Japan's recent massive earthquake, one of the largest ever recorded, appears to have moved the island by about 2.4m, the US Geological Survey said.
"That's a reasonable number," USGS seismologist Paul Earle said. "Eight feet, that's certainly going to be in the ballpark."
Friday's 8.9 magnitude quake unleashed a terrifying tsunami that engulfed towns and cities on Japan's north-eastern coast, destroying everything in its path in what Prime Minister Naoto Kan said was an "unprecedented national disaster".
The quake and its tectonic shift resulted from "thrust faulting" along the boundary of the Pacific and North America plates, according to the USGS.
The Pacific plate pushes under a far western wedge of the North America plate at the rate of about 83mm per year, but a colossal earthquake can provide enough of a jolt to dramatically move the plates, with catastrophic consequences.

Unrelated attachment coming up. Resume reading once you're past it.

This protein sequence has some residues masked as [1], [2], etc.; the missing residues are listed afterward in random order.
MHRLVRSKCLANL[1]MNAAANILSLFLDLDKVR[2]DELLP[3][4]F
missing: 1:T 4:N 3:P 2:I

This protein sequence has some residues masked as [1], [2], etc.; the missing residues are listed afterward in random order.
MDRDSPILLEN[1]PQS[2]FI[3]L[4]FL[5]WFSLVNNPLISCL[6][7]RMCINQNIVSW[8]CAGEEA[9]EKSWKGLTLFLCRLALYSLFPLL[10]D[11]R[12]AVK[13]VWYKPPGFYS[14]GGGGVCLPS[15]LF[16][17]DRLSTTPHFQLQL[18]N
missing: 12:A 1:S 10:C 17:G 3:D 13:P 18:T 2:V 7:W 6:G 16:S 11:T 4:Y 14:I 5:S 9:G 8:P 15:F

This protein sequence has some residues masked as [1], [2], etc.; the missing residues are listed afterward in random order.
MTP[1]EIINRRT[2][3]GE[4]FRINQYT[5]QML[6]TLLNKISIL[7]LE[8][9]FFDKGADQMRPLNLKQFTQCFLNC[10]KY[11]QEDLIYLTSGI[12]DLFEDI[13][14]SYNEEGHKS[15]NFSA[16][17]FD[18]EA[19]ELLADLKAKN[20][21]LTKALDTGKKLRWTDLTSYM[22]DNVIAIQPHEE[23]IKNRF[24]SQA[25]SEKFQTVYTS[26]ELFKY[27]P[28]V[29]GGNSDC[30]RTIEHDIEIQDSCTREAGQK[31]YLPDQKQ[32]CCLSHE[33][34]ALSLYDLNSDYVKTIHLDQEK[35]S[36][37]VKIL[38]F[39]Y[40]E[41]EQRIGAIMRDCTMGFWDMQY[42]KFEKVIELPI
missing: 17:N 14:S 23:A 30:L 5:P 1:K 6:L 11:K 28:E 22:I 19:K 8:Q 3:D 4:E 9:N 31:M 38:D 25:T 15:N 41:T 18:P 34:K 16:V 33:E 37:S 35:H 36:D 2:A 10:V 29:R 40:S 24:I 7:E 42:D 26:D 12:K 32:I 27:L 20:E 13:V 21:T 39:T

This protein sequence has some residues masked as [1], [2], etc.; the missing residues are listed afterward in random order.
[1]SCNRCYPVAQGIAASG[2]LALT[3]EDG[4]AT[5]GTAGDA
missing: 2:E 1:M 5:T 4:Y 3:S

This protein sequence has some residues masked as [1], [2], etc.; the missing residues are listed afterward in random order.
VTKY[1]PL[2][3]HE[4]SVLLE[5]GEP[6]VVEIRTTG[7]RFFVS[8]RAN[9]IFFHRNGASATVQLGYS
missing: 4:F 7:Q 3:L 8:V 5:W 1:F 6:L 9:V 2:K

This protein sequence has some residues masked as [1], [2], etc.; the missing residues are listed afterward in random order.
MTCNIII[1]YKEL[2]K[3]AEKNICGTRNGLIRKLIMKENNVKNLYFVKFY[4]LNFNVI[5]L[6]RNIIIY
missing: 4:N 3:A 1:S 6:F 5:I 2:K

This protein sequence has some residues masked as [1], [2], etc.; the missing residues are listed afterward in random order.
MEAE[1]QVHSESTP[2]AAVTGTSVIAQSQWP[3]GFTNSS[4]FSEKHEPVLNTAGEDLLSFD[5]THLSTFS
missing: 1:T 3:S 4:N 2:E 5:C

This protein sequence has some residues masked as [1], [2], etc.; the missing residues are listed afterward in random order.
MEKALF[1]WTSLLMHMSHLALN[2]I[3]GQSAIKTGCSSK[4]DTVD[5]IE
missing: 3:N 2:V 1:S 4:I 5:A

"With an earthquake this large, you can get these huge ground shifts," Mr Earle said. "On the actual fault you can get 20 metres of relative movement, on the two sides of the fault."
He said similar movements would have been seen for Chile and Indonesia.
In December 2004, a 9.1 magnitude quake off Sumatra caused a tsunami that killed an estimated 228,000 people. An 8.8 quake off the coast of Chile in February 2010 killed more than 500.
There was not a similar ground shift in the 7.0 earthquake that devastated Haiti in February 2010, Mr Earle said.
"A magnitude 7.0 is much smaller than the earthquake that just happened in Japan," he said. "We've had aftershocks (in Japan) larger than the Haiti earthquake."
Kenneth Hudnut, a USGS geophysicist, said experts read data including from global positioning systems to determine the extend of the shift.
"We know that one GPS station moved, and we have seen a map from GSI (Geospatial Information Authority) in Japan showing the pattern of shift over a large area is consistent with about that much shift of the land mass," he told CNN.